[Ann Southworth, guest-blogging, January 30, 2009 at 1:16pm] Trackbacks
Lawyer Networks:

Both the Federalist Society and the Heritage Foundation attempt to appeal to all strands of the conservative alliance and to unify and mobilize lawyers for conservative and libertarian causes. Heritage pushes lawyers (and other advocates) to find ways to contribute to the mutual success of the organizations they serve. The Federalist Society does not directly advocate cooperation on policy objectives, but it indirectly contributes toward that goal by engaging conservatives and libertarians in conversation and debate.

Do these organizations help to integrate the conservative coalition? If so, how effective are they?

The lawyers I interviewed for my book offered mixed assessments. They suggested that these organizations reach more deeply into some strands of the coalition than others. A religious conservative reported that Heritage meetings draw fewer social conservatives than libertarians. More than half of the interviewed lawyers said that they were active in the Federalist Society, but lawyers associated with libertarian and mediator organizations were much more likely than social conservatives or business advocates to participate.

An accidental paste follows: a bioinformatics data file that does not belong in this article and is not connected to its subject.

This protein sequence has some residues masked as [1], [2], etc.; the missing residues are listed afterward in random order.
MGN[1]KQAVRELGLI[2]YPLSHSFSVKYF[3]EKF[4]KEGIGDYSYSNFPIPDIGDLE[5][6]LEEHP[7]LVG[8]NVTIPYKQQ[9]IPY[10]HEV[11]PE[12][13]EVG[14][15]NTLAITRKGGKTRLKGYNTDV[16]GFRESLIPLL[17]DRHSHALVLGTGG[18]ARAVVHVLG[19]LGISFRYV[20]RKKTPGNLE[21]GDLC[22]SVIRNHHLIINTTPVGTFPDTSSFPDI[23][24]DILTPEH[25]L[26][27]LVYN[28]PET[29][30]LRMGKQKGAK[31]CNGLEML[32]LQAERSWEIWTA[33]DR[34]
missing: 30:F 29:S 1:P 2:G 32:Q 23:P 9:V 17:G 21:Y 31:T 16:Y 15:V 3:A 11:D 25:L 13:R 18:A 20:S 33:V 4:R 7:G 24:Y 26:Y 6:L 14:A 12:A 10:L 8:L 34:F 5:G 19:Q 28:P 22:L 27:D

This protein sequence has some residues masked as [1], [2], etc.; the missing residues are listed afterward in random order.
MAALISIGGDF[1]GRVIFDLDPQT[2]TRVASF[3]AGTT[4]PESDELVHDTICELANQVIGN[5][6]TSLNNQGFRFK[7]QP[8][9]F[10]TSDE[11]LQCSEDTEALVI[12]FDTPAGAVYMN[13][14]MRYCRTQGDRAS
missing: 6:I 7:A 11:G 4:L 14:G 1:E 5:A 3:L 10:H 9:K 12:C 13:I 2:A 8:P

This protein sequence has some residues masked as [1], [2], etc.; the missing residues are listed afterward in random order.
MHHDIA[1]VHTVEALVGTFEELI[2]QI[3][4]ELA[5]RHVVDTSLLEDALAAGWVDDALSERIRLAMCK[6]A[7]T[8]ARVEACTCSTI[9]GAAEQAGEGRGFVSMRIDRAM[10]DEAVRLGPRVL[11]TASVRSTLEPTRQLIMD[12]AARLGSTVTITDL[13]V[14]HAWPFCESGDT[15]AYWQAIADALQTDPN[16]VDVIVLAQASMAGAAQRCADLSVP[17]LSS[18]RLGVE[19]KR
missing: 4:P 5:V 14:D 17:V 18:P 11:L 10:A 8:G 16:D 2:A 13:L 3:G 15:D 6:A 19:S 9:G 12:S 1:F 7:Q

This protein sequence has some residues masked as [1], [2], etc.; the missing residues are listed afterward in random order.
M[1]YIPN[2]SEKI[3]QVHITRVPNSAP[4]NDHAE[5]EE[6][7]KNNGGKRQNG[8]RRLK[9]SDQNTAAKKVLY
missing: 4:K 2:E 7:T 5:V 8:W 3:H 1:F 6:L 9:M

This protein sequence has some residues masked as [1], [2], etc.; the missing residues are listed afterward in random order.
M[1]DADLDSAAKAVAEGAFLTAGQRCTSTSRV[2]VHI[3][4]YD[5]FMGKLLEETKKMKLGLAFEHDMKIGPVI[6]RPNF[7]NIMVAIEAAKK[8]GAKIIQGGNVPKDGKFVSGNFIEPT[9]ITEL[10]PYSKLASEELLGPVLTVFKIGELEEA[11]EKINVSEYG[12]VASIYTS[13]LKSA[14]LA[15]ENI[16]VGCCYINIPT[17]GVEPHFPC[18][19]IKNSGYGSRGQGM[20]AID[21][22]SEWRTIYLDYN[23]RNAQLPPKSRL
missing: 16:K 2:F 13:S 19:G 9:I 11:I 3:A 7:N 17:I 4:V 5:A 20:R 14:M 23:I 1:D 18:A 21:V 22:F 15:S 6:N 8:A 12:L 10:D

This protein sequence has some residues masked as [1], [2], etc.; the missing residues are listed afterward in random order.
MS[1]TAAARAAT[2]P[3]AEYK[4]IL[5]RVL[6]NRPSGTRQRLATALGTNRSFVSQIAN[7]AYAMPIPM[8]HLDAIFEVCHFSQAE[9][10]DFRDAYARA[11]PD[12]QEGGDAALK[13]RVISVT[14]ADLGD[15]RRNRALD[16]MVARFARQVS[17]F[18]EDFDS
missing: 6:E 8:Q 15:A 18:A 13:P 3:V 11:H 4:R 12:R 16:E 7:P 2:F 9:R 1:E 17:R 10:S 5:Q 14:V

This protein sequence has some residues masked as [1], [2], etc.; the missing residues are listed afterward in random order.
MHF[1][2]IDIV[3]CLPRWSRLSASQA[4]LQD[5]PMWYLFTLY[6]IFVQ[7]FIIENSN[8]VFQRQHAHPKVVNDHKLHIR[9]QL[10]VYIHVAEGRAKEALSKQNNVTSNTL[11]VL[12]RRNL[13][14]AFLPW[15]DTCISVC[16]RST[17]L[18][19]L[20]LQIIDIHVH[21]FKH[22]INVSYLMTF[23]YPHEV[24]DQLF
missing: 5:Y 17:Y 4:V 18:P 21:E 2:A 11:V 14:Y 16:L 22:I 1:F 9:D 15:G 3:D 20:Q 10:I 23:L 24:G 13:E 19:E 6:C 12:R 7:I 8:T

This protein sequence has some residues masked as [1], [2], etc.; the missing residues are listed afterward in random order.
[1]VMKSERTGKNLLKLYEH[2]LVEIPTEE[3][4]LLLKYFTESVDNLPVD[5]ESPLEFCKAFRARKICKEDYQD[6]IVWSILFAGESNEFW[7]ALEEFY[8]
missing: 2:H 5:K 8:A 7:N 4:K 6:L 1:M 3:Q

On the other hand, an analysis of the communication network of the interviewed lawyers lends support to the idea that those organizations promote communication across constituencies. The network was divided by constituency, with lawyers in distinct parts of the network communicating very little with each other. In the core of the network, however, were seven lawyers who communicated with many other lawyers. Their central position in the network suggested they might help to link divided constituencies. All lawyers in the core were active participants in the Federalist Society. Although I did not have complete data about participation in Heritage Foundation meetings, four lawyers in the core indicated that they regularly participated in those meetings as well.

Is it true, as one lawyer told me, that the Heritage Foundation and the Federalist Society serve as the "crossroads of the conservative movement"? To what extent do they manage to promote understanding and cooperation within the coalition?